“One client came to us and said, ‘If I could just get my money management together, then I could really scale.’ And that’s exactly what happened. We got her organized and confident in her finances, and she went on to make her highest revenue yet that year!”
The Solution: It’s all in Your Head
“Getting your books in order starts with your mindset,” explains Tanya. “It takes getting over mental hurdles like shame, procrastination, and fear. It’s not an option to ignore your books! As a business owner you have to know what’s happening with your money. You have to be consistent, and you have to be professional about it. To avoid the common pitfalls, educating yourself about business finances and how to manage your books will go a long way.
“The next step is to get yourself some accountability from someone who will help get you on the right track and be an advocate for your business. This could be your spouse or another photographer or your bookkeeper. Find someone who will ask you:
- are you paying yourself too much or too little?
- have you curbed your spending?
- are you keeping your records up to date?”
Top 3 Tips for Making Your Money Work for You
Now that you can identify your money mistakes, it’s time to get organized and reestablish your business as a financially-lucrative, well-managed money-making machine. This is what Tanya suggests to get you (re)started on the right foot:
Tip #1: Create a Process
“Once things get busy, managing your books will take a back seat,” acknowledges Tanya. “You need a simple, sustainable system in place; then it will be much less overwhelming for you.”
Tanya recommends QuickBooks for photographers who want a tried-and-true software to lean on, but any bookkeeping solution can work if you maintain it. Even a simple spreadsheet can solve your bookkeeping blues! Just be sure you’re regularly updating your number and reconciling your accounts.
Tip #2: Educate Yourself
You can’t know what you don’t know. So get familiar with terms like revenue, gross profit, and net profit. “Make sure you understand sales tax,” Tanya advises. “Know how often you need to file taxes and what is deductible.” In the United States, photographers can get most of these questions answered through their state’s Department of Revenue website.
Tip #3: Stay Consistent
“Schedule a time to update your books once a month – or even once a quarter – and stick to it!” Tanya says.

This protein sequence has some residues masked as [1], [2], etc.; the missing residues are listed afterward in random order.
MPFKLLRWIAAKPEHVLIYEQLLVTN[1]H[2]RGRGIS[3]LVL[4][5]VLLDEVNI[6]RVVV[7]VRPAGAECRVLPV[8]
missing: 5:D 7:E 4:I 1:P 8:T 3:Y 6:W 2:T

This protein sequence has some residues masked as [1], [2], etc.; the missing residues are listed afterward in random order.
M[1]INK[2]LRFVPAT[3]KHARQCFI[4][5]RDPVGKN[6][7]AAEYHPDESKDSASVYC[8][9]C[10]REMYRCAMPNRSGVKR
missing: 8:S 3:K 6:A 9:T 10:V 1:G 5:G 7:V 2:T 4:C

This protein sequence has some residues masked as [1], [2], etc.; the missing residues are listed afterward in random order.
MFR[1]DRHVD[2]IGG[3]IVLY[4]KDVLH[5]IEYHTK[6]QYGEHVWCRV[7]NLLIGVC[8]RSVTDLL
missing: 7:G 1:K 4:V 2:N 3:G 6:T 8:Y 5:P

Maintain your books the way you maintain your photography equipment, with regular review and thoughtful attention to detail. You wouldn’t wait until you’ve arrived at a shoot to charge your batteries, after all. So don’t wait until it’s tax time to catch up on the previous year’s bookkeeping!
Get Your Money Management Back on Track
When your money management is streamlined, you get to spend more time creating and less time calculating. If you’re ready to boost your financial wellness, begin with your bookkeeping. If you have extra time on your hands, you should be able to maintain your books yourself. But if you want some outside accountability, look for a bookkeeper.
“A bookkeeper is focused on the day-to-day vitals of your business. They see the money coming in and out, and they organize it for you,” explains Tanya. “Your bookkeeper can also answer straightforward ‘is this deductible?’ questions and give you insight into the financial state of your business. They help you get everything ready to see the accountant at tax time.”
At tax time, you’ll want to hire an accountant. “An accountant’s main focus is taxes – keeping you in line with IRS regulations and planning ahead for tax-time.”
Tanya advises that, eventually, if you’re hoping to scale your business, you’ll likely need both a bookkeeper and an accountant working alongside you. “It’s one of the best investments you can make in your business!”
Bookkeeping for Photographers, by Photographers
Though Tanya doesn’t photograph professionally any longer, her years as a working photographer prepared her to serve this creative industry and its unique needs.
“I’ve gotten to meet so many creative people who are fantastic at their craft and have built really smart businesses,” expresses Tanya. “Finances are such a personal, often emotional topic, and the fact that photographers trust me with their books and finances is a great privilege.”
How do you manage your bookkeeping?
Share your tips and advice in the comments below!
Join us on Wednesday, January 15, 2020, at 1:00 PM (EST)